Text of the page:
I want to initialize a member of a class when its parent is initialized

//
//  I want a class One to contain an instance of class Two and pass a variable to
//  that instance of class Two upon initialization.  
//
//  In other words, when I initialize AclassOneVar, it should create and initialize aaa
//  which is a class Two variable.
//
//  What is wrong with this code?
//
//  Thanks,
//     Ken


#include <iostream>

class Two {
 
public:
  Two(int b );  
  inline int ShowB() { return b_; } ;

private:
  int b_ ;

} ;

class One {
 
public:
  One(int a );
  ~One();
  inline int ShowA() { return a_; } ;
  inline Two *ShowAAA() { return aaa; } ;
  inline int ShowAAA_B() { return aaa->ShowB() ; } ;

private:
  int a_ ;
  Two *aaa ;

} ;

Two::Two(int b ): b_(b) {
}

One::One(int a ) {
  a_ = a ;
  Two *aaa = new Two( a_+100 ) ;
}

One::~One() {
  //  delete aaa;                                   //  Seg faults if left uncommented
}

main() {

  Two AclassTwoVar(3);

  One AclassOneVar(13);
  Two *aa = new Two(19) ;

  cout << AclassTwoVar.ShowB() << endl ;             //  prints out 3 as expected
  cout << aa->ShowB() << endl ;                      //  prints out 19 as expected
  cout << AclassOneVar.ShowAAA_B() << endl ;         // prints out garbage should print 113
  cout << AclassOneVar.ShowAAA()->ShowB() << endl ;  // prints out garbage should print 113

  delete aa ;
}

klopterAsked:
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GGRUNDYConnect With a Mentor Commented:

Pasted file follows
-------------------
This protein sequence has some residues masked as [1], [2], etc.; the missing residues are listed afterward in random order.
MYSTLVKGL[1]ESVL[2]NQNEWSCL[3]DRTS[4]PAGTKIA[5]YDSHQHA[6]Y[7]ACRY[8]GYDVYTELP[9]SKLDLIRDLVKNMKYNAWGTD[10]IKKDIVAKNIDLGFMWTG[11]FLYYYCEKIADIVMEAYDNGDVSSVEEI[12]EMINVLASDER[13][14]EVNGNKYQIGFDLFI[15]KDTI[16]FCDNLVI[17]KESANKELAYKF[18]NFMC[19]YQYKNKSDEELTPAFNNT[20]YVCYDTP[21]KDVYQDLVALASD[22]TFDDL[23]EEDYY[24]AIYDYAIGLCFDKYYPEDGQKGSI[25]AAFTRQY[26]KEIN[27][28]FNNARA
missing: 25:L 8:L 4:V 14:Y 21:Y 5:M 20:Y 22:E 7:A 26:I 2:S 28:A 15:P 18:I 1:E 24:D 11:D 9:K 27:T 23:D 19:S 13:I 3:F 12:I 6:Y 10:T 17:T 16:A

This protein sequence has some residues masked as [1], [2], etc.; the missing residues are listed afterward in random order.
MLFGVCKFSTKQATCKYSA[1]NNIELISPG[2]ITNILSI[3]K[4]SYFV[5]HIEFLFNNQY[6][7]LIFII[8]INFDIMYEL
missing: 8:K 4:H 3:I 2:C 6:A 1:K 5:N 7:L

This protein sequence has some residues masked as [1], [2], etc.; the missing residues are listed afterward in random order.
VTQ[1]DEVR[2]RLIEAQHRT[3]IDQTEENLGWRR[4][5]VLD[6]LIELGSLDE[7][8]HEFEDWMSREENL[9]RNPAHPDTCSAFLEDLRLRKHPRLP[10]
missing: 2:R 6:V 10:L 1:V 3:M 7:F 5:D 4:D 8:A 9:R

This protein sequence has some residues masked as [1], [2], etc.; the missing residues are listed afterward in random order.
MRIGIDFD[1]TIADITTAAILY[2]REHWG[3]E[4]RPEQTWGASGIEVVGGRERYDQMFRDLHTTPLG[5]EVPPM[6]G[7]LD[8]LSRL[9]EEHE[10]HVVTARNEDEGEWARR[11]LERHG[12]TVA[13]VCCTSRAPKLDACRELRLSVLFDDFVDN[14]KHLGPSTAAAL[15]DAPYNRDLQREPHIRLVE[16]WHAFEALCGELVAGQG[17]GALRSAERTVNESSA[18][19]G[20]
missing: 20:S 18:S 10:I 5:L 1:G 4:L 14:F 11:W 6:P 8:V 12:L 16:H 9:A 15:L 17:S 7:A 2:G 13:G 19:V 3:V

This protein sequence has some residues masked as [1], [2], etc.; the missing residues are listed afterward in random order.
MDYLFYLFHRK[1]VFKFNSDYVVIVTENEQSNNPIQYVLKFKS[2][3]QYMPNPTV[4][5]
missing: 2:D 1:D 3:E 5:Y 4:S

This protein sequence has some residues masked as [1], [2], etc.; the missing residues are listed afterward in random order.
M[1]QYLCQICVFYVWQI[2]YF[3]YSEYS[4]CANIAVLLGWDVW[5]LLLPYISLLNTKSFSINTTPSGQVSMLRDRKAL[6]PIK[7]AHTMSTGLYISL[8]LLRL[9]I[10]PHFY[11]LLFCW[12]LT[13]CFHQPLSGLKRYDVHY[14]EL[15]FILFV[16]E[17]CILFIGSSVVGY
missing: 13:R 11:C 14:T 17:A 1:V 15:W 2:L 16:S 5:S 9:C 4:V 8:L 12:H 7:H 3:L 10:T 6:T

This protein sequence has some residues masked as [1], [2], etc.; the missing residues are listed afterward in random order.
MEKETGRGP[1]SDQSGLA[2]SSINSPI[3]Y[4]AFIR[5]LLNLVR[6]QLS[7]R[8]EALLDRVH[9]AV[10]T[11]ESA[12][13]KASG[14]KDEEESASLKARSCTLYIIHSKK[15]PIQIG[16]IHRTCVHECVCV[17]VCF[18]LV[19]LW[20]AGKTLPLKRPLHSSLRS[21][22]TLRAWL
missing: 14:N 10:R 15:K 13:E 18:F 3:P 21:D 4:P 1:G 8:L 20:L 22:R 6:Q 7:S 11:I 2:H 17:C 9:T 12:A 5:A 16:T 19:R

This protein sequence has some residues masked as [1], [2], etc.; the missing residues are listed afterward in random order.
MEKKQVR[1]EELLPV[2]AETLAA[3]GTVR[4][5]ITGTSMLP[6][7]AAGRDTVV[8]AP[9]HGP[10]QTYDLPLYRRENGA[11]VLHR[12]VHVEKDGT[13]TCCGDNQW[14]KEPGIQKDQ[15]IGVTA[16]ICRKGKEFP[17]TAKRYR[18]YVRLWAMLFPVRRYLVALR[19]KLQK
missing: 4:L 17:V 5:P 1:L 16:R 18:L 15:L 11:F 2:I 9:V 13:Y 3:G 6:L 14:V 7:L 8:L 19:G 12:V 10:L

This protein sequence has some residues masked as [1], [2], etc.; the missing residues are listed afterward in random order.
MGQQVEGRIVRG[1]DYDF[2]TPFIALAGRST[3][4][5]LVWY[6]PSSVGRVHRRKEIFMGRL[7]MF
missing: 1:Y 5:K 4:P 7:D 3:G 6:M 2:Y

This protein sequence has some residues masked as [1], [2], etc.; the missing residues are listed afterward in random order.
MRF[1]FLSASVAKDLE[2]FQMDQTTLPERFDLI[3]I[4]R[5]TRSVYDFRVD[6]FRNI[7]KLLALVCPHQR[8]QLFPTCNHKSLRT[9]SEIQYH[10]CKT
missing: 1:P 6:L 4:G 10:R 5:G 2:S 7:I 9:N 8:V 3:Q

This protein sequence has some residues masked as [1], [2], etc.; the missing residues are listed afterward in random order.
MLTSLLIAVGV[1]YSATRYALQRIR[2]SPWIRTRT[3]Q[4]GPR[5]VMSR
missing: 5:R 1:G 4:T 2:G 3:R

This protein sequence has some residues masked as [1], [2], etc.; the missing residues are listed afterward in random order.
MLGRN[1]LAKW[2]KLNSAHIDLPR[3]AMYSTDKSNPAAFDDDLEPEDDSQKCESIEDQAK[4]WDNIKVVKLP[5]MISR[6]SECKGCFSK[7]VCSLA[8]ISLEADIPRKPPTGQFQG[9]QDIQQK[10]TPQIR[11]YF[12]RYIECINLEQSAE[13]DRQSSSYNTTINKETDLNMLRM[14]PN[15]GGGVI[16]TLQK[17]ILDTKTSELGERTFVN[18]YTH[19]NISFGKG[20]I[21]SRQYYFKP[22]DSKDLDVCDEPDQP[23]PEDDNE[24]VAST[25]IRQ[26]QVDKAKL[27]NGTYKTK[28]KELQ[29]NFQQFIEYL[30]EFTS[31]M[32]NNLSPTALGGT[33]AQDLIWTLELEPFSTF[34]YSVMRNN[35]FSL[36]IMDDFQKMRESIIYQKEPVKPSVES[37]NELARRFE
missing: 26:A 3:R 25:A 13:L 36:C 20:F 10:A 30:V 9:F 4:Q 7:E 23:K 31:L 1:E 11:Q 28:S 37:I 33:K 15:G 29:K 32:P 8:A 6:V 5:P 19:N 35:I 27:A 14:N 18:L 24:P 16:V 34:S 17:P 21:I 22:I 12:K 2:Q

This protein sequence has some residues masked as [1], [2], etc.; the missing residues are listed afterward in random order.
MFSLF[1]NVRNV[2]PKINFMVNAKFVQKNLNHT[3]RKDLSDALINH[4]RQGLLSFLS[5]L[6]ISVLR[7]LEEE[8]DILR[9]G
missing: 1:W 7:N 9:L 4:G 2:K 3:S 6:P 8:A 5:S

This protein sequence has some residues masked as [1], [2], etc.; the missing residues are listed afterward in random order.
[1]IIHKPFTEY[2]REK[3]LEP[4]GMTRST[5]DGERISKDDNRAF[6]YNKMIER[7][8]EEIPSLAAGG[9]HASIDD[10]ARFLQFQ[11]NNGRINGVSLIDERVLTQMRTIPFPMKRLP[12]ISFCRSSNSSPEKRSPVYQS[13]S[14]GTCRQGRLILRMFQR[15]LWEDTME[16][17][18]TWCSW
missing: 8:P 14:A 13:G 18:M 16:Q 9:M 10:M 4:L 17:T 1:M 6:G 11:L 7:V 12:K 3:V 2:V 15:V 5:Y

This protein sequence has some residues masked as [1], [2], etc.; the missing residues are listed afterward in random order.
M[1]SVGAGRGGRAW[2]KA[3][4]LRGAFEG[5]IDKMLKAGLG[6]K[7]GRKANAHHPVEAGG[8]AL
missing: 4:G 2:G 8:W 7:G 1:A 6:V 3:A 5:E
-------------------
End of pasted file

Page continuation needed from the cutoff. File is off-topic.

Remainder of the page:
You don't need pointers & stars.
Be sure that a_ is declared before aaa in class One.
(the order in which you declare the members is important).

class One {
 
public:
 One(int a );
 ~One();
 inline int ShowA() { return a_; } ;
 inline Two& ShowAAA() { return aaa; } ;
 inline int ShowAAA_B() { return aaa.ShowB() ; } ;

private:
 int a_ ;
 Two aaa ;

} ;

// ************************************
// then you just construct class One as below

One::One(int a ):a_(a),aaa(a_+100)
{
}
0
 
klopterAuthor Commented:
My mistake.  In the One::One() initialiation, there is a
"Two *" which does not belong.  When I take that out I get
the behaviour I want.


I will this question up to see if anyone has a better solution.  ie. One that does not involve pointers and
new().

Thanks,
  Ken
0
 
klopterAuthor Commented:
You get 150 points for an ampersand :)

That is exactly what I wanted, but I never put in that ampersand in   "inline Two& ".

I only went to the pointer scheme because I couldn't make this work.

Thanks,
  Ken
0
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